Torben Photography - Acrobatic (1)

This year, we had very comfortable temperatures. Yet the lighting changed throughout the entire show.  At one point I would find myself shooting a plane against a plain blue background.  Then during the next demonstration, we would be in and out of shade…as were the planes themselves.

Torben Photography - Skydiver (1)Fluffy white clouds against a blue sky can be very pretty. They’re great…if the sky is what you’re looking to take pictures of. Otherwise, they compete with the subject of interest: that’s such a pretty plane…ooh…look at that cloud isn’t it pretty?

It wasn’t until I started processing images back home that I realized just how great the sky ended up being.  I was really tickled to see how rich the sky’s textures were, yet in most cases they served only to accentuate the aircraft themselves. Hardly a distraction (in my mind’s eye anyway<g>).


Props, Jets, & Shutters

The last item I thought worth mentioning involved shutter speeds.  If you are like me, my first airshow pictures were full of vintage aircraft with frozen propellers mid-flight. After all, the objective was the highest shutter speed possible so you could freeze the motion and get a crisp image. Right?

Well, sort of. The biggest challenge is with propeller driven aircraft.  You want the aircraft to be sharp, not the blades.  Everyone knows the beannie on front of the plane should be spinning. When you see a shot of an aircraft with a frozen prop, it just doesn’t look quite right. You end up eyeballing the blades on the prop…because…heck, when does anyone ever get to see a prop mid-flight? It become a distraction.

The other challenge when shooting aircraft is to avoid the ‘dead plane’ look.  The most exciting aviation shots are dynamic, caught with the aircraft doing something.  Even if all it is is sitting there spinning it’s prop for you<g>.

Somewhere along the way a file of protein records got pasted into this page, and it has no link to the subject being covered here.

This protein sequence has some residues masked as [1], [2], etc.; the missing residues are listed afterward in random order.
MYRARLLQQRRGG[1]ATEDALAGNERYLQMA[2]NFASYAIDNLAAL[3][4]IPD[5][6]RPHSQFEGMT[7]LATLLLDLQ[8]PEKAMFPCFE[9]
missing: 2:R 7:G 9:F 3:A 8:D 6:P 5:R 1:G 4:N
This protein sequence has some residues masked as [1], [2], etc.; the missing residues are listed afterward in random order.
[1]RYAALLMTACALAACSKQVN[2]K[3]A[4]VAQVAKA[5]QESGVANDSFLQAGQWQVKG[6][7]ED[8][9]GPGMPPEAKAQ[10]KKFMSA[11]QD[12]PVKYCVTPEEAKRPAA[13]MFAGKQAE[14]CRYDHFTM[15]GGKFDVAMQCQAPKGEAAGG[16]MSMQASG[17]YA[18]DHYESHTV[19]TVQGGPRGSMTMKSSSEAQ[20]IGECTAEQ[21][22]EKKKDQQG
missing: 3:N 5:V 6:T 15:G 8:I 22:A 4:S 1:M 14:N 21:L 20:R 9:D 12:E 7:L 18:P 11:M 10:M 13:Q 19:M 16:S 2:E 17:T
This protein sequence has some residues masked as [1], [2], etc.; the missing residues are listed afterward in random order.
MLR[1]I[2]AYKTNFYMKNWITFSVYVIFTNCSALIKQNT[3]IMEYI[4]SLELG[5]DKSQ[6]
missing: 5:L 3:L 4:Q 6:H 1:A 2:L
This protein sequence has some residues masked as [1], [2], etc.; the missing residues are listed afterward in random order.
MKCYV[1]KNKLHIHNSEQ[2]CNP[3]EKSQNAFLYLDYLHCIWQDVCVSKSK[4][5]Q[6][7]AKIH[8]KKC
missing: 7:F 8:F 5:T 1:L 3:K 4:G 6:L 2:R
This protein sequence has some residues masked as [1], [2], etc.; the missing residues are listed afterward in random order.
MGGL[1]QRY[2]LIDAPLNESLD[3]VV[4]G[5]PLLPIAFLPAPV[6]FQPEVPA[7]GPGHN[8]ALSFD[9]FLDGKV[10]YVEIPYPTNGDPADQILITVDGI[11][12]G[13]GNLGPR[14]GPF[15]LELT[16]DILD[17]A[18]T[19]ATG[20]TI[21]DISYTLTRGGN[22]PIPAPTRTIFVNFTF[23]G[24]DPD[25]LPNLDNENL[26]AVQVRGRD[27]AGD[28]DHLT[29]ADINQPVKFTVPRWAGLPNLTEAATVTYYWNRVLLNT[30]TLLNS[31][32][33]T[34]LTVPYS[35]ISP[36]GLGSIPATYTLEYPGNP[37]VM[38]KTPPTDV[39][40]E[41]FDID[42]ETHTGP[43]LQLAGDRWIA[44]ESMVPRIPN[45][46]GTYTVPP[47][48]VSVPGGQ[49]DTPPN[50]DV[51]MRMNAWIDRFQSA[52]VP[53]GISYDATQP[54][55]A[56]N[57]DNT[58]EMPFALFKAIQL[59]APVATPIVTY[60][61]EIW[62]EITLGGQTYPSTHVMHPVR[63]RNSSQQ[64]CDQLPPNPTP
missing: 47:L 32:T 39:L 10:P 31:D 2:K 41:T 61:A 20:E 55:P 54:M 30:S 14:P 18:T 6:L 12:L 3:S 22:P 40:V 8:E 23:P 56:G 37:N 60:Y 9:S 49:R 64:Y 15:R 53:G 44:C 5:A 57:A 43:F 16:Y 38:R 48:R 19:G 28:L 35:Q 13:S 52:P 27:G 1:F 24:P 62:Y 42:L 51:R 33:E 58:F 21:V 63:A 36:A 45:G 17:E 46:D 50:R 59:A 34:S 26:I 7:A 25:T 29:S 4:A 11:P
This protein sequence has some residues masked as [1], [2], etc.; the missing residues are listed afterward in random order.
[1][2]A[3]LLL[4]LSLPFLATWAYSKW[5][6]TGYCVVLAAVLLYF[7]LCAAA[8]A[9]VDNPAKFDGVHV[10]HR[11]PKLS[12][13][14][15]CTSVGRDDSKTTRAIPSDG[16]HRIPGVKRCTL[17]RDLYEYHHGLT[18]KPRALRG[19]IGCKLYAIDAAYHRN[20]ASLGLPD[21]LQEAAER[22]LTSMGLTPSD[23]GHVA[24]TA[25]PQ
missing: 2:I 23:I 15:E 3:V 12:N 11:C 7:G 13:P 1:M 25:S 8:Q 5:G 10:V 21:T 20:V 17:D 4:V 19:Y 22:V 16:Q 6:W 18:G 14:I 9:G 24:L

Torben Photography - Skyraider (200th)In the the close-up from above, the shutter speed was 1/200th second. The blades are nicely blurred, yet with a hint of detail themselves.  1/200 was about as slow as I dared go. The shot was taken at 230mm and 1/200. I was at the lower limit of blurring the entire image, panning as the aircraft went by.

This next shot, Torben Photography - Skyraider (500th)(blue Skyraider) cropped to focus on the prop, was shot at 1/500th second. The blades are almost frozen. It is a matter of personal taste: I’d have preferred a bit more blade blurring.

A final thought on prop-driven aircraft: Larger props tend to spin slower than small ones. And, other than turbo-props, their speed changes depending on how fast they’re flying.  I have almost frozen blades on larger props at 1/250.  Yet for very small props, like the acrobatic bird above, I might not freeze it until reaching close to 1/1000th.

Even with no apparent moving parts, jets give you rare opportunities to make a dynamic shot.  Here, this F-100F Super Sabre is caught with his afterburner lit.  Most people I show this shot to quickly comment on the exhaust flame, whether they know the term ‘afterburner’ or not.

Torben Photography - Super Sabre (1)


Here are just a few more shots for you:

Torben Photography - P-51 (1)

Torben Photography - A-4 (1)

Torben Photography - Mix (1)

Torben Photography - F4U Corsair (1)

Torben Photography - F4U Corsair (2)

Torben Photography - F4U Corsair (5)

Torben Photography - Skydiver (2)